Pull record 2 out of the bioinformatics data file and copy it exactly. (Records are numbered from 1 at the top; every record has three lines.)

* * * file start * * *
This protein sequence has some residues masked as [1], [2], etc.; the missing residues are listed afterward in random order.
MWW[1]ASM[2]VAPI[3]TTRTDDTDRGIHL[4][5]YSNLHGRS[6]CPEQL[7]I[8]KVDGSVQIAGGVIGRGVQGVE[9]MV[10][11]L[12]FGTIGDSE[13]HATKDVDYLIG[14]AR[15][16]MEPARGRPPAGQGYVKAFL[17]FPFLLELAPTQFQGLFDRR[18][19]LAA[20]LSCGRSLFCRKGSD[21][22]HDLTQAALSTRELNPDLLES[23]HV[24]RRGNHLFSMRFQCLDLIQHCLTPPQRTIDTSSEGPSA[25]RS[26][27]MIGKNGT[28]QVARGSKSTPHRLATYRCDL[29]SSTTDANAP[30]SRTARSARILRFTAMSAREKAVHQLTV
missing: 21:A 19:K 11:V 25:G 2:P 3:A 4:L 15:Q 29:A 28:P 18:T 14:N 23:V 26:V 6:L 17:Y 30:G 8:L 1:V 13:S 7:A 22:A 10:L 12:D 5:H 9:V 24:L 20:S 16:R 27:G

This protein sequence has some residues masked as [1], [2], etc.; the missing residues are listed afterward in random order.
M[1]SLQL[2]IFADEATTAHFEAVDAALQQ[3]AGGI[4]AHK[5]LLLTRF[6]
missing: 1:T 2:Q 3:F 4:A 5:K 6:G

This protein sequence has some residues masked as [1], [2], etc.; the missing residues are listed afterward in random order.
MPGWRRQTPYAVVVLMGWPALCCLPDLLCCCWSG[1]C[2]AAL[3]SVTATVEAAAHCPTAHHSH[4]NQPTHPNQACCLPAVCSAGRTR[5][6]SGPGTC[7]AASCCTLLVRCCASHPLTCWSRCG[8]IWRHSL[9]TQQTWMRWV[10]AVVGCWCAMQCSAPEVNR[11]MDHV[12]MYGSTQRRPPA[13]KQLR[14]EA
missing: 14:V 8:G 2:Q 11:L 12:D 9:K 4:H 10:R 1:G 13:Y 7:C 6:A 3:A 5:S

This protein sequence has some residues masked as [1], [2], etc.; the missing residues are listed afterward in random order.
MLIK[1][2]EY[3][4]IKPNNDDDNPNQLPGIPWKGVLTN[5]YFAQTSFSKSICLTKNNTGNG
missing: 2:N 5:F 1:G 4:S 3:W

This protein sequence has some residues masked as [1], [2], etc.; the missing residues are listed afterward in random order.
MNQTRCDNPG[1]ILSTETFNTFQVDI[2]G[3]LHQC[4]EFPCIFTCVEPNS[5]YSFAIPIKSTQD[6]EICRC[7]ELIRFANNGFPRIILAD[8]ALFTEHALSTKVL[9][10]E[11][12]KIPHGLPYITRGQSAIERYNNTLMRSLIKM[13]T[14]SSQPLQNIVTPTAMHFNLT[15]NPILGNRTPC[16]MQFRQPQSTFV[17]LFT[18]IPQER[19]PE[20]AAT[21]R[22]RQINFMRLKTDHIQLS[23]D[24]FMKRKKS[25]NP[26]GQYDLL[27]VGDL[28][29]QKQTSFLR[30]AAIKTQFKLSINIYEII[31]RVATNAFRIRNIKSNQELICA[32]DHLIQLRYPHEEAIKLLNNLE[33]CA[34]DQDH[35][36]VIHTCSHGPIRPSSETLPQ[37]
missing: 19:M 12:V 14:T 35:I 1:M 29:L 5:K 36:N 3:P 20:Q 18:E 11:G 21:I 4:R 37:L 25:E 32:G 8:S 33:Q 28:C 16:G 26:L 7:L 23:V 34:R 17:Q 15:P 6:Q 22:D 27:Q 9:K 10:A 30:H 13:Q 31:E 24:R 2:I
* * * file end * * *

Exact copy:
This protein sequence has some residues masked as [1], [2], etc.; the missing residues are listed afterward in random order.
M[1]SLQL[2]IFADEATTAHFEAVDAALQQ[3]AGGI[4]AHK[5]LLLTRF[6]
missing: 1:T 2:Q 3:F 4:A 5:K 6:G